Multiprocessing, shared memory vs. pickled copies
ladasky at my-deja.com
Mon Apr 4 16:20:16 EDT 2011
I'm developing some custom neural network code. I'm using Python 2.6,
Numpy 1.5, and Ubuntu Linux 10.10. I have an AMD 1090T six-core CPU,
and I want to take full advantage of it. I love to hear my CPU fan
running, and watch my results come back faster.
When I'm training a neural network, I pass two numpy.ndarray objects
to a function called evaluate. One array contains the weights for the
neural network, and the other array contains the input data. The
evaluate function returns an array of output data.
I have been playing with multiprocessing for a while now, and I have
some familiarity with Pool. Apparently, arguments passed to a Pool
subprocess must be able to be pickled. Pickling is still a pretty
vague progress to me, but I can see that you have to write custom
__reduce__ and __setstate__ methods for your objects. An example of
code which creates a pickle-friendly ndarray subclass is here:
Now, I don't know that I actually HAVE to pass my neural network and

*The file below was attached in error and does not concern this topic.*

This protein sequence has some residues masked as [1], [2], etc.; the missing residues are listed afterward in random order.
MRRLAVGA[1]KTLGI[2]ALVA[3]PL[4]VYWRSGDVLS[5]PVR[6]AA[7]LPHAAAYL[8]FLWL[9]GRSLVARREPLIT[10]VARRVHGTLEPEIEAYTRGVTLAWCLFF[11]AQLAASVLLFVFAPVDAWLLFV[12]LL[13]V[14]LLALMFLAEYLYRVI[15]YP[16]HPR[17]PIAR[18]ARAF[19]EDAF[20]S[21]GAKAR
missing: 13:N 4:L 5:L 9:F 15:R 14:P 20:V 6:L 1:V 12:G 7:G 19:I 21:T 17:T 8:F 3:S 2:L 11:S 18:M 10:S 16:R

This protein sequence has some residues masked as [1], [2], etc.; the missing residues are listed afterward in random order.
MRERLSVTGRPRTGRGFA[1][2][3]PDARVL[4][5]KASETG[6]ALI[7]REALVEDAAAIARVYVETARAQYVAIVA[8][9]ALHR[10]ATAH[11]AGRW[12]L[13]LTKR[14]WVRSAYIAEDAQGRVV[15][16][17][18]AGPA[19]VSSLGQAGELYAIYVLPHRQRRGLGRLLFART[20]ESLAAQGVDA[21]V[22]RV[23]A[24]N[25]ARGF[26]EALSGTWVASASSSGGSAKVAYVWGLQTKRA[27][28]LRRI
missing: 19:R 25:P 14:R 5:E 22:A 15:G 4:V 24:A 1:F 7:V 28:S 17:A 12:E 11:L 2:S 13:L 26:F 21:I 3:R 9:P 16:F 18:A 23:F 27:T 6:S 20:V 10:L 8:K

input data as copies -- they're both READ-ONLY objects for the
duration of an evaluate function (which can go on for quite a while).
So, I have also started to investigate shared-memory approaches. I
don't know how a shared-memory object is referenced by a subprocess
yet, but presumably you pass a reference to the object, rather than
the whole object. Also, it appears that subprocesses also acquire a
temporary lock over a shared memory object, and thus one process may
well spend time waiting for another (individual CPU caches may
sidestep this problem?) Anyway, an implementation of a shared-memory
ndarray is here:
I've added a few lines to this code which allows subclassing the
shared memory array, which I need (because my neural net objects are
more than just the array, they also contain meta-data). But I've run
into some trouble doing the actual sharing part. The shmarray class
CANNOT be pickled. I think that my understanding of multiprocessing
needs to evolve beyond the use of Pool, but I'm not sure yet. This
post suggests as much.
I don't believe that my questions are specific to numpy, which is why
I'm posting here, in a more general Python forum.
When should one pickle and copy? When to implement an object in
shared memory? Why is pickling apparently such a non-trivial process
anyway? And, given that multi-core CPU's are apparently here to stay,
should it be so difficult to make use of them?
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